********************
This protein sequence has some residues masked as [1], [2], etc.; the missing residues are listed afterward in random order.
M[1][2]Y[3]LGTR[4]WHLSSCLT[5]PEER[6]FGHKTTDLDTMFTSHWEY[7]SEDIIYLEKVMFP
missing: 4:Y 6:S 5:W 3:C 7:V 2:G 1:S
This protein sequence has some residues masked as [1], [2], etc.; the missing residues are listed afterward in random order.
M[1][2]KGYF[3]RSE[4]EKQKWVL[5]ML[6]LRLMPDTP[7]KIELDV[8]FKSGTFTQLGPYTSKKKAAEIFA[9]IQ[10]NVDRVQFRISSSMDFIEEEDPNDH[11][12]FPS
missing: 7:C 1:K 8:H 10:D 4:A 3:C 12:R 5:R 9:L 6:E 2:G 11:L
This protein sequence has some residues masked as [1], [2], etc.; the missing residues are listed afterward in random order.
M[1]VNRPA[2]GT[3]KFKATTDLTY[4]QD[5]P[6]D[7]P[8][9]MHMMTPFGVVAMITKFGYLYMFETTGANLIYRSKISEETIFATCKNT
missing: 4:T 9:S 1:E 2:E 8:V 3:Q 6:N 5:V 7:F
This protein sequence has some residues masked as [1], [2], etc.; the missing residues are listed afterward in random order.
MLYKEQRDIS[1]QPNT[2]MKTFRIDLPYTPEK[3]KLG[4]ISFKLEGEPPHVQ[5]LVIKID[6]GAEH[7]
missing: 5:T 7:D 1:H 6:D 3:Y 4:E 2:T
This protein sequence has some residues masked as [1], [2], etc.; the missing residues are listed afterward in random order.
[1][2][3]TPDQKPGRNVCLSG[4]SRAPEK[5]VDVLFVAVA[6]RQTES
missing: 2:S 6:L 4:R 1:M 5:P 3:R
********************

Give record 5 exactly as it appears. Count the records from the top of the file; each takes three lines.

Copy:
This protein sequence has some residues masked as [1], [2], etc.; the missing residues are listed afterward in random order.
[1][2][3]TPDQKPGRNVCLSG[4]SRAPEK[5]VDVLFVAVA[6]RQTES
missing: 2:S 6:L 4:R 1:M 5:P 3:R